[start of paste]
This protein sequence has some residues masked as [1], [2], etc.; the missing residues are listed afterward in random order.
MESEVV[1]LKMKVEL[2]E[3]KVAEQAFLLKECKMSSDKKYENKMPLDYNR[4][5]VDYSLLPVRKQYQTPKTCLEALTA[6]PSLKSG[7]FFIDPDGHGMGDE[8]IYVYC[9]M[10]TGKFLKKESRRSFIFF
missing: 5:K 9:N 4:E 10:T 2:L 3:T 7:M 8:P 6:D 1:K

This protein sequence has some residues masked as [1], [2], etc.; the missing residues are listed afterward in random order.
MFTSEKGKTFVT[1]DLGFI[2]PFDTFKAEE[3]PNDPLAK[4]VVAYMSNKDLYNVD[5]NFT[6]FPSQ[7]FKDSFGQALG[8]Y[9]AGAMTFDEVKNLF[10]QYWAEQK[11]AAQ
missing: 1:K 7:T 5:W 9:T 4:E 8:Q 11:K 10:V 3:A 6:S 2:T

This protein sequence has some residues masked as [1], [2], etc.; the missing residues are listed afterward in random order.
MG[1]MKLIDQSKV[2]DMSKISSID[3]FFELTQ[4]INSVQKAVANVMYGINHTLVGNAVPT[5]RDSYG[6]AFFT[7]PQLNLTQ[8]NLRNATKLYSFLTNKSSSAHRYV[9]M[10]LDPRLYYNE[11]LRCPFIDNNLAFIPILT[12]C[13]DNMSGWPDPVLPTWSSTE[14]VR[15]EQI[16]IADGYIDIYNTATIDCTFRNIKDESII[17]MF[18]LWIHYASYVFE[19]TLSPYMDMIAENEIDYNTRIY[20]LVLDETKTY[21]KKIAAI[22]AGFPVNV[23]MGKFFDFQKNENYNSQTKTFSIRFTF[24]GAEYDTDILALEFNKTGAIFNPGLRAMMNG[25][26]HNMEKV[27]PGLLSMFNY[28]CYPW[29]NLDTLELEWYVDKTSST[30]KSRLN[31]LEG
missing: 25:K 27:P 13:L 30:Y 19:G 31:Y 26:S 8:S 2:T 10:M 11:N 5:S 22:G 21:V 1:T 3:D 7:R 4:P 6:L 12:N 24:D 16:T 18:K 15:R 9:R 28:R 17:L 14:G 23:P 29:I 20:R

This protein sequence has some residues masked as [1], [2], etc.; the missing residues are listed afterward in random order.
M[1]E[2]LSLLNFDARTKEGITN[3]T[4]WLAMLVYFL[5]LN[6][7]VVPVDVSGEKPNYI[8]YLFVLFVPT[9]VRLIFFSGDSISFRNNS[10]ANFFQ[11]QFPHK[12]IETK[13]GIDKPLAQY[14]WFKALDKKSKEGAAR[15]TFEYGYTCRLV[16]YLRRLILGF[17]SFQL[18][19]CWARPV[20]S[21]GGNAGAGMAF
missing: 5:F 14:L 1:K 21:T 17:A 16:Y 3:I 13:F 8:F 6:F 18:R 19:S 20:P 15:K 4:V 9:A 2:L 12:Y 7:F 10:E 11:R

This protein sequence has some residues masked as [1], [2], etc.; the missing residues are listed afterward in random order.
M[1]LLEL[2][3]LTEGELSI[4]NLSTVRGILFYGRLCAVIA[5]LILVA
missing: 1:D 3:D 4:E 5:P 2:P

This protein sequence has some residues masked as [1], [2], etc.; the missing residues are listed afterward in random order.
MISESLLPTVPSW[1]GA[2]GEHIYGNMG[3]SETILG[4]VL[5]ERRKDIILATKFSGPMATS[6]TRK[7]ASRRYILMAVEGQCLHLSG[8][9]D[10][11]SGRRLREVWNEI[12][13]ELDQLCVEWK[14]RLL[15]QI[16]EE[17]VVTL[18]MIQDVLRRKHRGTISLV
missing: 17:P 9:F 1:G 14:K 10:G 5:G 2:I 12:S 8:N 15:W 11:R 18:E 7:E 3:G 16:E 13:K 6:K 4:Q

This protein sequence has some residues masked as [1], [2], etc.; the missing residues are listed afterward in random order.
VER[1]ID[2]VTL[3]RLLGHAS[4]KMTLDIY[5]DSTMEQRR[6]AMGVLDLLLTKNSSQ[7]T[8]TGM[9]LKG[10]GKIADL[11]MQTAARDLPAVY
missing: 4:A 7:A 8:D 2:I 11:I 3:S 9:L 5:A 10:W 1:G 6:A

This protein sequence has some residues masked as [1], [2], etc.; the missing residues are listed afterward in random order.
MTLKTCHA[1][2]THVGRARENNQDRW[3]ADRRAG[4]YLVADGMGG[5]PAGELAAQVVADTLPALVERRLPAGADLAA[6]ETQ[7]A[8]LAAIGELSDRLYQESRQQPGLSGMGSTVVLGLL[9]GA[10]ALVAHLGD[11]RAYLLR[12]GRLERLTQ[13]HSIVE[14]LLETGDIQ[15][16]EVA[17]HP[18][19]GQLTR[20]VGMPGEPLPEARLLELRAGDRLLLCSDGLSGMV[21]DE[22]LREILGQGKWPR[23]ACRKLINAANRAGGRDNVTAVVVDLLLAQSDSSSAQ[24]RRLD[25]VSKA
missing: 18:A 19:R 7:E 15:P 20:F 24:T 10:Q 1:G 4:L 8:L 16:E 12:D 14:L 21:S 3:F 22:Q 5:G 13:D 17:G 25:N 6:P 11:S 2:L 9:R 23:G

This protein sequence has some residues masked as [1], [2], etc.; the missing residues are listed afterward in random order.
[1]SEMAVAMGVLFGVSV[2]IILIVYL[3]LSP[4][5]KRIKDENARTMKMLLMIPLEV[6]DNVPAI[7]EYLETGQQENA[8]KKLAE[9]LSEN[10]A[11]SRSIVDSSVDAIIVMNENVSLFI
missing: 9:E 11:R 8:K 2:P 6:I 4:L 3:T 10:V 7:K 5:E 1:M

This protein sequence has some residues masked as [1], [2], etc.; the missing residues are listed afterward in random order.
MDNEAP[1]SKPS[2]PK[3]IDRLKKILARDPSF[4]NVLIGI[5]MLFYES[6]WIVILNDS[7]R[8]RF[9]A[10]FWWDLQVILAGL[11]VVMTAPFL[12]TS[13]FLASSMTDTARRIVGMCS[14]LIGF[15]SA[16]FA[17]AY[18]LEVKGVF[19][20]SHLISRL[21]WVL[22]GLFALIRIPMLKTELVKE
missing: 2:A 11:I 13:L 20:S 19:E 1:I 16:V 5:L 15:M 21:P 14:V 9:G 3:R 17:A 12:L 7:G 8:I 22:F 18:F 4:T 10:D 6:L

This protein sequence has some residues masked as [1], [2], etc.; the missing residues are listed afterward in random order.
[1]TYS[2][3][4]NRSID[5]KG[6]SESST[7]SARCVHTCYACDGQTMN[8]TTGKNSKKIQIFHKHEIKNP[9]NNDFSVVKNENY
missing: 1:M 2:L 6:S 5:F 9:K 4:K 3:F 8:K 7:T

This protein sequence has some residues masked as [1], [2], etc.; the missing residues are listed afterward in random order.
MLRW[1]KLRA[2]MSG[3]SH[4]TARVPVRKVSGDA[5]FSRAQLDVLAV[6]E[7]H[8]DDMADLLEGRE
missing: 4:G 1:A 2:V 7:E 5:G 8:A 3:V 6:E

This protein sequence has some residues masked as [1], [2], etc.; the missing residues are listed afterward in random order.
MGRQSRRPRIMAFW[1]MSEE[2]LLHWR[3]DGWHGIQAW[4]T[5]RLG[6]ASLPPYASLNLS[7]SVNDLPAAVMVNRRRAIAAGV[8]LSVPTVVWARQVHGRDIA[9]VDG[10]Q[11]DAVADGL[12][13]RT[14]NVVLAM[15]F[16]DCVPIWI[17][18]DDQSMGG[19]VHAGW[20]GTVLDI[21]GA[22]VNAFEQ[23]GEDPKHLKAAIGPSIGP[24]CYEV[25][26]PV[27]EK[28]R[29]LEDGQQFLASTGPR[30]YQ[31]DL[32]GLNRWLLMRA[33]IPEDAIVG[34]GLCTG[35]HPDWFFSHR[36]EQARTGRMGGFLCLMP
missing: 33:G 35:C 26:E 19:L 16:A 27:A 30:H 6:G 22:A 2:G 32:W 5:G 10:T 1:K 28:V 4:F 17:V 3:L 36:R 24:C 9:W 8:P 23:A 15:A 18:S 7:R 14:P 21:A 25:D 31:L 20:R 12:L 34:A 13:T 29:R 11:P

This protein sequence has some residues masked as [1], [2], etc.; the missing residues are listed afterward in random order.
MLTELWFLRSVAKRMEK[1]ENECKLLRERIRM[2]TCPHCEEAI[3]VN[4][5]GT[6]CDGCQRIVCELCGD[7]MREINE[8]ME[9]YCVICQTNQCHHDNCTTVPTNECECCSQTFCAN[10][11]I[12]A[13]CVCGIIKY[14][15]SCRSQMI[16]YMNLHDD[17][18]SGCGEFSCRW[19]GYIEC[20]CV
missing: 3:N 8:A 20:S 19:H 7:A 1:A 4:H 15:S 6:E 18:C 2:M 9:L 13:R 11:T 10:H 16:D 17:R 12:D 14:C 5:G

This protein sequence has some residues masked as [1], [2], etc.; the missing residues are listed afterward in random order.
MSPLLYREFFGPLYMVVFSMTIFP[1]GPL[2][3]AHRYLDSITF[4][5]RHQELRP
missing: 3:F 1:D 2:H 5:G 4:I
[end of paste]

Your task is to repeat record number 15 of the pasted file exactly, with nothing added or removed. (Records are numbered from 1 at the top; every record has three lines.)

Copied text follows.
This protein sequence has some residues masked as [1], [2], etc.; the missing residues are listed afterward in random order.
MSPLLYREFFGPLYMVVFSMTIFP[1]GPL[2][3]AHRYLDSITF[4][5]RHQELRP
missing: 3:F 1:D 2:H 5:G 4:I